JUCHITAN DE ZARAGOZA, México (Thomson Reuters Foundation) – The ever-breezy Isthmus of Tehuantepec, a narrow land bridge between the Atlantic and Pacific oceans in Mexico’s southern state of Oaxaca, is turning into an international wind-farm mecca.
At least a dozen companies from around the world, anxious to take advantage of Oaxaca’s abundant clean energy opportunities and Mexico’s access to carbon-reduction credits, have installed more than 3,200 turbines, investing some $4 billion since the wind rush began here 20 years ago.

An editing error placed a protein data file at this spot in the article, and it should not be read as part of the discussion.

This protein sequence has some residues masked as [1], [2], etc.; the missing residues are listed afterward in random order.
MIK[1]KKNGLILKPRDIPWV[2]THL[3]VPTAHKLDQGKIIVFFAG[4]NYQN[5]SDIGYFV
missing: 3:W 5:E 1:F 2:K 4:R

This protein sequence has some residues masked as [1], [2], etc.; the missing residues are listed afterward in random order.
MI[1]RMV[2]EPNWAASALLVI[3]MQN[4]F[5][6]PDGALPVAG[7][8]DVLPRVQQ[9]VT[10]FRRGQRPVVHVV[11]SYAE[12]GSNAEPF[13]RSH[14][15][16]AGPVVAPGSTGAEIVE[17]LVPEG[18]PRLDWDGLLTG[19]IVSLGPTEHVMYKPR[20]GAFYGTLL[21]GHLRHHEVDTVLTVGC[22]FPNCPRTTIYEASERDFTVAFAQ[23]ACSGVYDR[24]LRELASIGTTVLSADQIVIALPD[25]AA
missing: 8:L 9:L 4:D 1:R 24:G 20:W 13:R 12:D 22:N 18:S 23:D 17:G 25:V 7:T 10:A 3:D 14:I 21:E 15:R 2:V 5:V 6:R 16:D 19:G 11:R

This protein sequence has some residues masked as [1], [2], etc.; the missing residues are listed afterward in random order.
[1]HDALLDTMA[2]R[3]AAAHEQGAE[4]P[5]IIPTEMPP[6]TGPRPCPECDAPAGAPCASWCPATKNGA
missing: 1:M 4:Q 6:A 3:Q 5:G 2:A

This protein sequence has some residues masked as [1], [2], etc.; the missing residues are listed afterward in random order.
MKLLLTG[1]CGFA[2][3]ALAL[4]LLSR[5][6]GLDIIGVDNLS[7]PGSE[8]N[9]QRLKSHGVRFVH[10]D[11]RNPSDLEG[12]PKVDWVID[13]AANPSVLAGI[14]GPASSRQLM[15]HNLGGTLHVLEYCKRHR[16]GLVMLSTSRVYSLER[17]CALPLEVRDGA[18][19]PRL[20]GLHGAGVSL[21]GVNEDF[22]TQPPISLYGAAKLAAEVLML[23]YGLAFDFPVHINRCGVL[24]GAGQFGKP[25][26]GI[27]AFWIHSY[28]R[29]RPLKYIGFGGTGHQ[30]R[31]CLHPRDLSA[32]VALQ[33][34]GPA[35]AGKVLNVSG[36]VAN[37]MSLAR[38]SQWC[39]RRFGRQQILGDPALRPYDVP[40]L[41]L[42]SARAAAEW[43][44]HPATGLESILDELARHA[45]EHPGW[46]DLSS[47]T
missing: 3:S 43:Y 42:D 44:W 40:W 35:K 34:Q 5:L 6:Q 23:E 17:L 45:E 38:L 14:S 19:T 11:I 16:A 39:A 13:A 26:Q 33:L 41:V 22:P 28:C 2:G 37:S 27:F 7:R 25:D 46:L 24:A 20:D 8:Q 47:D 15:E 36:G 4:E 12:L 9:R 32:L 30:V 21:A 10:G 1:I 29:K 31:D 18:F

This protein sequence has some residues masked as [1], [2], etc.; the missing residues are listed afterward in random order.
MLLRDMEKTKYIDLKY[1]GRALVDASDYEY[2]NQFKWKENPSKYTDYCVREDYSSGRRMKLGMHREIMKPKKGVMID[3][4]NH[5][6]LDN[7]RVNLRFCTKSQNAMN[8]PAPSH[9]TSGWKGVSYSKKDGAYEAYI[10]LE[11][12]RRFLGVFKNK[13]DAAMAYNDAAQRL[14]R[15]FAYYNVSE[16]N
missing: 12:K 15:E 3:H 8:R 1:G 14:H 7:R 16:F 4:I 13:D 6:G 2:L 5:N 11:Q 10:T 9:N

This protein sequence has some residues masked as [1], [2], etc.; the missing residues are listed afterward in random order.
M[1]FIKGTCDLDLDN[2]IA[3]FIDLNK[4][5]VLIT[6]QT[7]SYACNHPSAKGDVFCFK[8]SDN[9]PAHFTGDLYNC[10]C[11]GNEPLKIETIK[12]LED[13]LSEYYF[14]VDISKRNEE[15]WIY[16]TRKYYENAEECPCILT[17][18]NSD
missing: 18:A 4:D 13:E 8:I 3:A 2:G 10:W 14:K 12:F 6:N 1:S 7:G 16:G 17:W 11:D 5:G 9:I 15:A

Several of the wind energy projects that have leased land in this largely indigenous-owned area are flourishing in the wake of consultations with residents. Other projects have experienced anything but breezy relationships with local landlords. Community infighting, blockades, takeovers, protests, injunctions, and human rights cases have led to delays and even the suspension of one project charted to become Mexico’s largest wind farm.
For more information see: Bií Hioxo Wind Energy Project Hurting Indigenous Peoples and their Territories, Attack and harassment of human rights defender and member of Asamblea Popular del Pueblo de Juchitán Ms Carmen Ruiz Martínez, On Mexican Isthmus, Indigenous Communities Oppose Massive Energy Projects, Cancellation of Mexican wind farm highlights flaw in green transition